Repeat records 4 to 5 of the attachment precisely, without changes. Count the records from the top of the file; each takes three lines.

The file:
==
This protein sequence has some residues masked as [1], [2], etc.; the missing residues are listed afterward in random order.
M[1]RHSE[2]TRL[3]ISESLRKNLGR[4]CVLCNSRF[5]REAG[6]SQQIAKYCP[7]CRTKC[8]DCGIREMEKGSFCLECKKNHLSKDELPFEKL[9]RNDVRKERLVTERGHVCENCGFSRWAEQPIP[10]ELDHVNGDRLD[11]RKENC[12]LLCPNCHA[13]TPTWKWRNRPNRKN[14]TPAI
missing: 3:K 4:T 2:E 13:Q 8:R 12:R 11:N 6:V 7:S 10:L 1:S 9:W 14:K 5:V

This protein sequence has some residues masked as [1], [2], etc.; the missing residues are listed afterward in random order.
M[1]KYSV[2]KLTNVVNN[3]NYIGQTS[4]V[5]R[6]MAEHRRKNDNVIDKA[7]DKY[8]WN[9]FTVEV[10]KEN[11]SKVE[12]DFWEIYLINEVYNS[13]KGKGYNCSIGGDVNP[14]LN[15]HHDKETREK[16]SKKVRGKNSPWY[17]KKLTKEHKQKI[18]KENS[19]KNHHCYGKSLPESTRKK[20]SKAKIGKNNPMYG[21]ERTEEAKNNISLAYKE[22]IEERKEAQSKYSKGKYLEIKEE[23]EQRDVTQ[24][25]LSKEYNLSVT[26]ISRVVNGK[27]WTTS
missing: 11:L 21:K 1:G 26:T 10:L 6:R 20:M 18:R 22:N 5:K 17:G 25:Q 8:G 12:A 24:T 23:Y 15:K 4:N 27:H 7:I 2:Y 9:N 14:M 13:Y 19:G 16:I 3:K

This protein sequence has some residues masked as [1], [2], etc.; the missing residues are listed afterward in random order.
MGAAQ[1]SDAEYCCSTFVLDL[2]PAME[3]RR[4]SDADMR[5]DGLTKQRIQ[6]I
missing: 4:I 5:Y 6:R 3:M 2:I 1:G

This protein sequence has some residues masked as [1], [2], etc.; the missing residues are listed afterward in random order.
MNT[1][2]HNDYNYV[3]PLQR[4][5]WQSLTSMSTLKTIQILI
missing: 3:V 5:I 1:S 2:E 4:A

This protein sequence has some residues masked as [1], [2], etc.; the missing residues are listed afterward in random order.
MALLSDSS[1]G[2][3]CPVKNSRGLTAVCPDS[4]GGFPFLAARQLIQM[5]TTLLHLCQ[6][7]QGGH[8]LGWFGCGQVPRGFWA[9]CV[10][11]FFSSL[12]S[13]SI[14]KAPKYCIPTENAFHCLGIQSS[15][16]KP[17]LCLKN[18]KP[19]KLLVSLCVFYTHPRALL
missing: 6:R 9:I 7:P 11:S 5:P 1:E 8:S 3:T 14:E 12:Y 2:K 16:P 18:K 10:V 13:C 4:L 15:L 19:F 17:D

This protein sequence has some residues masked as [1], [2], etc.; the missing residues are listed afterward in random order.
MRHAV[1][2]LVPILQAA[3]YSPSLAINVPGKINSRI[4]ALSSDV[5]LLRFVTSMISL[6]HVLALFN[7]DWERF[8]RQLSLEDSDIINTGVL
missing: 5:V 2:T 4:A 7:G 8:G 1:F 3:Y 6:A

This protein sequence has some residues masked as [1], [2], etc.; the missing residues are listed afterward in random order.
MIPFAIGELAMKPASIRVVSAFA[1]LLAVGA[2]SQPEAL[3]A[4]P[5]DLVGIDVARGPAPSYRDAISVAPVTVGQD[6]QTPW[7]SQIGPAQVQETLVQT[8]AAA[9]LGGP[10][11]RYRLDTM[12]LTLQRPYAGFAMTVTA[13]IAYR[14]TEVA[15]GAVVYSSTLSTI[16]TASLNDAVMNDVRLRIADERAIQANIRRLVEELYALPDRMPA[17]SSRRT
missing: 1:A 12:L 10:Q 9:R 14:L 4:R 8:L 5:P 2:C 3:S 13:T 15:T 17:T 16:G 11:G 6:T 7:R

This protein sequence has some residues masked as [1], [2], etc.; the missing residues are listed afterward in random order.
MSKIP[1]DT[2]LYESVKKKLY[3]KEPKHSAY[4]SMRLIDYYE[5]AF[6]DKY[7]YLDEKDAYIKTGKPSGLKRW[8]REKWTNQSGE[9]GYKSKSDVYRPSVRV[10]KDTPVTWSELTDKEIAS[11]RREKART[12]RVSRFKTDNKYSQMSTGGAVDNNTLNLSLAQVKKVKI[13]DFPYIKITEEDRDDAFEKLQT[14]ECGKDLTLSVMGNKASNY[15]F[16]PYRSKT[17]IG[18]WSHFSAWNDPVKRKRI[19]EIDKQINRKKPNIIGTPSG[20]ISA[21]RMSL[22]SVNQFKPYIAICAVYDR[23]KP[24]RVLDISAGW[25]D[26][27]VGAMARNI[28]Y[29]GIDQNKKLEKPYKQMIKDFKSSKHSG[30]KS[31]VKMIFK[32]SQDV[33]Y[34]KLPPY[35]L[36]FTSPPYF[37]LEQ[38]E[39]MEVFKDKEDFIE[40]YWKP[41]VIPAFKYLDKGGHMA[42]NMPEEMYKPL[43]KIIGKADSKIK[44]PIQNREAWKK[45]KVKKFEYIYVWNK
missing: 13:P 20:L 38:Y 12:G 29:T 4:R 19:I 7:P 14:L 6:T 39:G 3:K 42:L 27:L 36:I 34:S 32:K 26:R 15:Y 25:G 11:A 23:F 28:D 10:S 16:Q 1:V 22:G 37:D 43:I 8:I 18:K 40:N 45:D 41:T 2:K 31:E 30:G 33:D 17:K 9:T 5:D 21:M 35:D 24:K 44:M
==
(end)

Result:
This protein sequence has some residues masked as [1], [2], etc.; the missing residues are listed afterward in random order.
MNT[1][2]HNDYNYV[3]PLQR[4][5]WQSLTSMSTLKTIQILI
missing: 3:V 5:I 1:S 2:E 4:A

This protein sequence has some residues masked as [1], [2], etc.; the missing residues are listed afterward in random order.
MALLSDSS[1]G[2][3]CPVKNSRGLTAVCPDS[4]GGFPFLAARQLIQM[5]TTLLHLCQ[6][7]QGGH[8]LGWFGCGQVPRGFWA[9]CV[10][11]FFSSL[12]S[13]SI[14]KAPKYCIPTENAFHCLGIQSS[15][16]KP[17]LCLKN[18]KP[19]KLLVSLCVFYTHPRALL
missing: 6:R 9:I 7:P 11:S 5:P 1:E 8:S 3:T 14:E 12:Y 2:K 16:P 18:K 10:V 13:C 4:L 15:L 19:F 17:D